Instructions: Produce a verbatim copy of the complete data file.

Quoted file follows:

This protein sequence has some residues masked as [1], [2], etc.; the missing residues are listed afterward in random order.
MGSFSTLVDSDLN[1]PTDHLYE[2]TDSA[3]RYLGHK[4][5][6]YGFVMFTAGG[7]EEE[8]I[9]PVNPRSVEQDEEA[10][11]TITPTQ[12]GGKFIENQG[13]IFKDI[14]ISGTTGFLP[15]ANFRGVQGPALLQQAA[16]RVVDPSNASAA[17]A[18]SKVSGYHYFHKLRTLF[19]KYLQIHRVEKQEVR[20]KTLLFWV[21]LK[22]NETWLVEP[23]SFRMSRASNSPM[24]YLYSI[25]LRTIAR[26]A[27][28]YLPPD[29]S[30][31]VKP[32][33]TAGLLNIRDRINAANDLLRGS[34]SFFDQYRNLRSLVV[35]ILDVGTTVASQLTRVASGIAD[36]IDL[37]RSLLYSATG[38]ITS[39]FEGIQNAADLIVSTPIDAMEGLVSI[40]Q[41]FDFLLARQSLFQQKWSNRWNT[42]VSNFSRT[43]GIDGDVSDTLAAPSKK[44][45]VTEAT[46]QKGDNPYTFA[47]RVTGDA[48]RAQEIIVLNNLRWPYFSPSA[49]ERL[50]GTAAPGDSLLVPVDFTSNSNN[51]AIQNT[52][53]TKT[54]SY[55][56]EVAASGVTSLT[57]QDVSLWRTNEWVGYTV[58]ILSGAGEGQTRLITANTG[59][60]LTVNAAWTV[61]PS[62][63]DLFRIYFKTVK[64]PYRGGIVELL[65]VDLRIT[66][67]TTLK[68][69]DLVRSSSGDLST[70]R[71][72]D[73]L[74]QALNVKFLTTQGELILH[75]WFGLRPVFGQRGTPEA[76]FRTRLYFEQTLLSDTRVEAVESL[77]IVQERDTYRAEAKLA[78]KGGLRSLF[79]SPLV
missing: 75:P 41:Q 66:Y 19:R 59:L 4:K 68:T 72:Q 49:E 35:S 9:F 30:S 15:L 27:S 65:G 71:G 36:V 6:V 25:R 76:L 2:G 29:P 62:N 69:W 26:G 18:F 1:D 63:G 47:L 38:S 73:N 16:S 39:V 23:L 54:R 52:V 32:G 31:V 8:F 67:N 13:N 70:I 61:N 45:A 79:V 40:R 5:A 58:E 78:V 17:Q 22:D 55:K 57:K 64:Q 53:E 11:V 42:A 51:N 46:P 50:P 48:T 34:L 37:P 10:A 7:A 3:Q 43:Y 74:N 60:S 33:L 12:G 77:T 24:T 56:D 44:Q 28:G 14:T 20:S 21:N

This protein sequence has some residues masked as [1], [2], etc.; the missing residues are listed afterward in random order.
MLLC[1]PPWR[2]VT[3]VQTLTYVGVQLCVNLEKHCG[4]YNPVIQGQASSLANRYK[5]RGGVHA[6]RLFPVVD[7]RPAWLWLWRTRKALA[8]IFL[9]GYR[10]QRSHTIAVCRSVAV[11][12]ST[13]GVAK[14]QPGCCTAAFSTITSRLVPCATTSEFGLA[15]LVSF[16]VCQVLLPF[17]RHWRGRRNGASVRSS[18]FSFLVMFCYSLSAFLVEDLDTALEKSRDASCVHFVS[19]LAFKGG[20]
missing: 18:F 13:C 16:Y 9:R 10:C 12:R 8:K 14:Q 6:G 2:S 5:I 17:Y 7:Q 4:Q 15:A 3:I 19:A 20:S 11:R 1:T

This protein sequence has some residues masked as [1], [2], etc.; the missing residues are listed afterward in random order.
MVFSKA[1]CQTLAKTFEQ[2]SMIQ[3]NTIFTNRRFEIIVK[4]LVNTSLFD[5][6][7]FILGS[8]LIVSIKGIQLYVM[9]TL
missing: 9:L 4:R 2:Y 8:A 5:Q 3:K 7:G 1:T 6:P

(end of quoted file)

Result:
This protein sequence has some residues masked as [1], [2], etc.; the missing residues are listed afterward in random order.
MGSFSTLVDSDLN[1]PTDHLYE[2]TDSA[3]RYLGHK[4][5][6]YGFVMFTAGG[7]EEE[8]I[9]PVNPRSVEQDEEA[10][11]TITPTQ[12]GGKFIENQG[13]IFKDI[14]ISGTTGFLP[15]ANFRGVQGPALLQQAA[16]RVVDPSNASAA[17]A[18]SKVSGYHYFHKLRTLF[19]KYLQIHRVEKQEVR[20]KTLLFWV[21]LK[22]NETWLVEP[23]SFRMSRASNSPM[24]YLYSI[25]LRTIAR[26]A[27][28]YLPPD[29]S[30][31]VKP[32][33]TAGLLNIRDRINAANDLLRGS[34]SFFDQYRNLRSLVV[35]ILDVGTTVASQLTRVASGIAD[36]IDL[37]RSLLYSATG[38]ITS[39]FEGIQNAADLIVSTPIDAMEGLVSI[40]Q[41]FDFLLARQSLFQQKWSNRWNT[42]VSNFSRT[43]GIDGDVSDTLAAPSKK[44][45]VTEAT[46]QKGDNPYTFA[47]RVTGDA[48]RAQEIIVLNNLRWPYFSPSA[49]ERL[50]GTAAPGDSLLVPVDFTSNSNN[51]AIQNT[52][53]TKT[54]SY[55][56]EVAASGVTSLT[57]QDVSLWRTNEWVGYTV[58]ILSGAGEGQTRLITANTG[59][60]LTVNAAWTV[61]PS[62][63]DLFRIYFKTVK[64]PYRGGIVELL[65]VDLRIT[66][67]TTLK[68][69]DLVRSSSGDLST[70]R[71][72]D[73]L[74]QALNVKFLTTQGELILH[75]WFGLRPVFGQRGTPEA[76]FRTRLYFEQTLLSDTRVEAVESL[77]IVQERDTYRAEAKLA[78]KGGLRSLF[79]SPLV
missing: 75:P 41:Q 66:Y 19:R 59:L 4:K 68:T 72:Q 49:E 35:S 9:F 30:S 15:L 27:S 65:G 71:G 36:V 6:V 25:R 76:L 2:G 29:P 62:N 69:W 26:G 18:F 1:D 63:G 47:L 38:S 73:N 16:S 39:V 23:L 54:R 52:V 32:G 31:V 8:F 67:N 13:N 70:I 61:N 45:A 79:V 40:R 5:A 58:E 78:V 17:Q 22:D 55:K 57:K 64:Q 53:E 11:V 42:A 51:N 46:P 50:P 48:T 34:L 37:P 10:A 7:A 3:Q 43:Y 74:N 60:S 33:L 12:G 77:T 24:T 56:D 44:Q 28:G 14:T 20:S 21:N

This protein sequence has some residues masked as [1], [2], etc.; the missing residues are listed afterward in random order.
MLLC[1]PPWR[2]VT[3]VQTLTYVGVQLCVNLEKHCG[4]YNPVIQGQASSLANRYK[5]RGGVHA[6]RLFPVVD[7]RPAWLWLWRTRKALA[8]IFL[9]GYR[10]QRSHTIAVCRSVAV[11][12]ST[13]GVAK[14]QPGCCTAAFSTITSRLVPCATTSEFGLA[15]LVSF[16]VCQVLLPF[17]RHWRGRRNGASVRSS[18]FSFLVMFCYSLSAFLVEDLDTALEKSRDASCVHFVS[19]LAFKGG[20]
missing: 18:F 13:C 16:Y 9:R 10:C 12:R 8:K 14:Q 6:G 2:S 5:I 17:Y 7:Q 4:Q 15:A 3:I 19:A 20:S 11:R 1:T

This protein sequence has some residues masked as [1], [2], etc.; the missing residues are listed afterward in random order.
MVFSKA[1]CQTLAKTFEQ[2]SMIQ[3]NTIFTNRRFEIIVK[4]LVNTSLFD[5][6][7]FILGS[8]LIVSIKGIQLYVM[9]TL
missing: 9:L 4:R 2:Y 8:A 5:Q 3:K 7:G 1:T 6:P